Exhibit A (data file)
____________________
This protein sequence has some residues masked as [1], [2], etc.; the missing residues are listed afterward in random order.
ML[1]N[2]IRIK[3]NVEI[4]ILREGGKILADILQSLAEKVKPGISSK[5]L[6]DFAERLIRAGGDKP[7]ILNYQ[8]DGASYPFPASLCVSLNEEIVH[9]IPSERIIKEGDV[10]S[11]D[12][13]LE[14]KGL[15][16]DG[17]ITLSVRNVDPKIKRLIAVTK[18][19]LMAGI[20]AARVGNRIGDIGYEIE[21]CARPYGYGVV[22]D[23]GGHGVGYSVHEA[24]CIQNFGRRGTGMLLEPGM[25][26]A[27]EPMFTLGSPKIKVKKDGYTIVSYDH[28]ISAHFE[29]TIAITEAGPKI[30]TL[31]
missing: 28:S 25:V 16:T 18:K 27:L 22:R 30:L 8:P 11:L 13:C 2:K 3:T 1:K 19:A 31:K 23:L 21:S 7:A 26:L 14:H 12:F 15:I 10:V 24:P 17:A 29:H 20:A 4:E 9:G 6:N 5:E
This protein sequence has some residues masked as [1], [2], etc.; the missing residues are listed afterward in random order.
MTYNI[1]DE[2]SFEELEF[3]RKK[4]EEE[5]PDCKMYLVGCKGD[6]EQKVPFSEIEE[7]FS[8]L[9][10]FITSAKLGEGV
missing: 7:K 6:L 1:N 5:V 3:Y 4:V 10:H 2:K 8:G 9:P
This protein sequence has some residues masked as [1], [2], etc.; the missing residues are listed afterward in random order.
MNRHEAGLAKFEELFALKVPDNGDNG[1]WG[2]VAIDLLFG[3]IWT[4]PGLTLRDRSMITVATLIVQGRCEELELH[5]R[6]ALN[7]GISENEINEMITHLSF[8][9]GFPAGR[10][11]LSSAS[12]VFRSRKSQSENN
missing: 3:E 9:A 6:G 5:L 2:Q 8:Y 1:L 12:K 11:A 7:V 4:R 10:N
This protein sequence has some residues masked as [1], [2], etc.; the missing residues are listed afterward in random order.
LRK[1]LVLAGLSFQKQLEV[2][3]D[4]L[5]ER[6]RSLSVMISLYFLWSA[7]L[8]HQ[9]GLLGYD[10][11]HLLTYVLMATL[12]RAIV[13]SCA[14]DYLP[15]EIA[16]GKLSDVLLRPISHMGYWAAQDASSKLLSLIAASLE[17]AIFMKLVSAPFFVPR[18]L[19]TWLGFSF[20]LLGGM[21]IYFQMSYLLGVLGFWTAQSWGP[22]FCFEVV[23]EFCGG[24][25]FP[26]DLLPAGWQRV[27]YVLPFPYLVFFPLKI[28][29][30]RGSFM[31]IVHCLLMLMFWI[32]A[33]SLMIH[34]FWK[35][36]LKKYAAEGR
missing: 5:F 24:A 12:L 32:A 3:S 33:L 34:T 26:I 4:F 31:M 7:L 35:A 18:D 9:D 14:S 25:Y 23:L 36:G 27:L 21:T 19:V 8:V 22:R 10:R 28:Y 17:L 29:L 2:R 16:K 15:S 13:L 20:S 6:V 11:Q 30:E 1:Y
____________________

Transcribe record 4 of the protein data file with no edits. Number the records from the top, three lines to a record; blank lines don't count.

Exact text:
This protein sequence has some residues masked as [1], [2], etc.; the missing residues are listed afterward in random order.
LRK[1]LVLAGLSFQKQLEV[2][3]D[4]L[5]ER[6]RSLSVMISLYFLWSA[7]L[8]HQ[9]GLLGYD[10][11]HLLTYVLMATL[12]RAIV[13]SCA[14]DYLP[15]EIA[16]GKLSDVLLRPISHMGYWAAQDASSKLLSLIAASLE[17]AIFMKLVSAPFFVPR[18]L[19]TWLGFSF[20]LLGGM[21]IYFQMSYLLGVLGFWTAQSWGP[22]FCFEVV[23]EFCGG[24][25]FP[26]DLLPAGWQRV[27]YVLPFPYLVFFPLKI[28][29][30]RGSFM[31]IVHCLLMLMFWI[32]A[33]SLMIH[34]FWK[35][36]LKKYAAEGR
missing: 5:F 24:A 12:L 32:A 3:S 33:L 34:T 26:I 4:F 31:M 7:L 35:A 18:D 9:D 14:S 25:Y 23:L 36:G 27:L 21:T 19:V 8:V 22:R 10:R 28:Y 17:L 29:L 2:R 16:K 15:S 13:L 20:S 6:V 11:Q 30:E 1:Y